Group work in science can be a real headache, and any group size of more than four is a recipe for trouble. Think about it: in an investigation there are only three to four roles that children can carry out measure, record, get resources and do the fair test. After that any spare children either switch off or start disruptive behaviour.
My groups for science investigations have four children and each child has a specific job and a badge indicating chief science measurer, chief science recorder, chief science equipment manager or chief fair tester.
Each person is allowed to offer advice to others, but they must only carry out their own job. It may seem perverse to have eight groups of three or four children rather than five groups of six but it results in fewer arguments about who does what and children develop a sense of responsibility and work more co-operatively.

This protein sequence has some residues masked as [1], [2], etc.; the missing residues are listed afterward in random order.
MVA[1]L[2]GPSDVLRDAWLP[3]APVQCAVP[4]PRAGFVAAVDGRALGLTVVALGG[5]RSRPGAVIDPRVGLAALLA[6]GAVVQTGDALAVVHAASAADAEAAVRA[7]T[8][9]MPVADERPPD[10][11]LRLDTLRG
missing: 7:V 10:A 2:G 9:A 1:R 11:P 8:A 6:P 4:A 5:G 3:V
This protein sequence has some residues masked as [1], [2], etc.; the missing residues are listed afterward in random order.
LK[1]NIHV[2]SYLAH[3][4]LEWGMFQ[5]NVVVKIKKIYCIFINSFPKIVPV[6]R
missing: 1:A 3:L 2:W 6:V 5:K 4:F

They love wearing their badges. Differentiation is also easier. For example, one week all those children requiring support in drawing and using a table can be the chief science recorders and given a pre-prepared sheet. Next time, the more able in recording can take that ole*
Rosemary Feasey is a primary science consultant